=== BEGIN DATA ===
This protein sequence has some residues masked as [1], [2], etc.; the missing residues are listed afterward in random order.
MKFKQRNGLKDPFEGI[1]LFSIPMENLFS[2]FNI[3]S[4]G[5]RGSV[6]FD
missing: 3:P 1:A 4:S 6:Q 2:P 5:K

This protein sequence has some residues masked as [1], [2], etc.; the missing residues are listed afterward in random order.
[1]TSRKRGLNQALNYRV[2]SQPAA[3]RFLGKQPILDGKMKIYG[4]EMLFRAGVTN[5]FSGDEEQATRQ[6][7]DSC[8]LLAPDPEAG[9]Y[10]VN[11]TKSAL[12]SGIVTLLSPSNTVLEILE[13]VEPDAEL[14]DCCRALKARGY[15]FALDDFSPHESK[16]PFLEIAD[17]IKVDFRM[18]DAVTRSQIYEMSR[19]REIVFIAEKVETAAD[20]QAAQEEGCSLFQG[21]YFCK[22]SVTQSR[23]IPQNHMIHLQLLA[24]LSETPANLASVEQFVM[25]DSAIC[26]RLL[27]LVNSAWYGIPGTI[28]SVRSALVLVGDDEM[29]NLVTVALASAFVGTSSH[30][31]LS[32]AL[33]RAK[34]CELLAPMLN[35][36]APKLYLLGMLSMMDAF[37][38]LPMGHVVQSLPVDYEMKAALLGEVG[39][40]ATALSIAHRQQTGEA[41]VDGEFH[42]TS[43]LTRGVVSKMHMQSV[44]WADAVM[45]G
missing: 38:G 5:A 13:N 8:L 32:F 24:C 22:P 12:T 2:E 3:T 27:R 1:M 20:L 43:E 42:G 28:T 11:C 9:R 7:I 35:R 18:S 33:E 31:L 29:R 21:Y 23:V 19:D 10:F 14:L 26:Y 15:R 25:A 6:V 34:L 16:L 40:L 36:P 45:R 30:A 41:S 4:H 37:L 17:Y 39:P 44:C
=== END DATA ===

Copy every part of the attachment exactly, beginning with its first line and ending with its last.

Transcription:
This protein sequence has some residues masked as [1], [2], etc.; the missing residues are listed afterward in random order.
MKFKQRNGLKDPFEGI[1]LFSIPMENLFS[2]FNI[3]S[4]G[5]RGSV[6]FD
missing: 3:P 1:A 4:S 6:Q 2:P 5:K

This protein sequence has some residues masked as [1], [2], etc.; the missing residues are listed afterward in random order.
[1]TSRKRGLNQALNYRV[2]SQPAA[3]RFLGKQPILDGKMKIYG[4]EMLFRAGVTN[5]FSGDEEQATRQ[6][7]DSC[8]LLAPDPEAG[9]Y[10]VN[11]TKSAL[12]SGIVTLLSPSNTVLEILE[13]VEPDAEL[14]DCCRALKARGY[15]FALDDFSPHESK[16]PFLEIAD[17]IKVDFRM[18]DAVTRSQIYEMSR[19]REIVFIAEKVETAAD[20]QAAQEEGCSLFQG[21]YFCK[22]SVTQSR[23]IPQNHMIHLQLLA[24]LSETPANLASVEQFVM[25]DSAIC[26]RLL[27]LVNSAWYGIPGTI[28]SVRSALVLVGDDEM[29]NLVTVALASAFVGTSSH[30][31]LS[32]AL[33]RAK[34]CELLAPMLN[35][36]APKLYLLGMLSMMDAF[37][38]LPMGHVVQSLPVDYEMKAALLGEVG[39][40]ATALSIAHRQQTGEA[41]VDGEFH[42]TS[43]LTRGVVSKMHMQSV[44]WADAVM[45]G
missing: 38:G 5:A 13:N 8:L 32:F 24:C 22:P 12:T 2:E 3:T 27:R 1:M 20:L 43:E 42:G 28:T 11:C 9:R 7:I 35:R 18:S 33:E 31:L 29:R 21:Y 23:V 19:D 10:F 14:L 26:Y 15:R 25:A 6:V 34:L 16:L 40:L 36:P 45:R 30:A 41:S 4:H 37:L 17:Y 39:P 44:C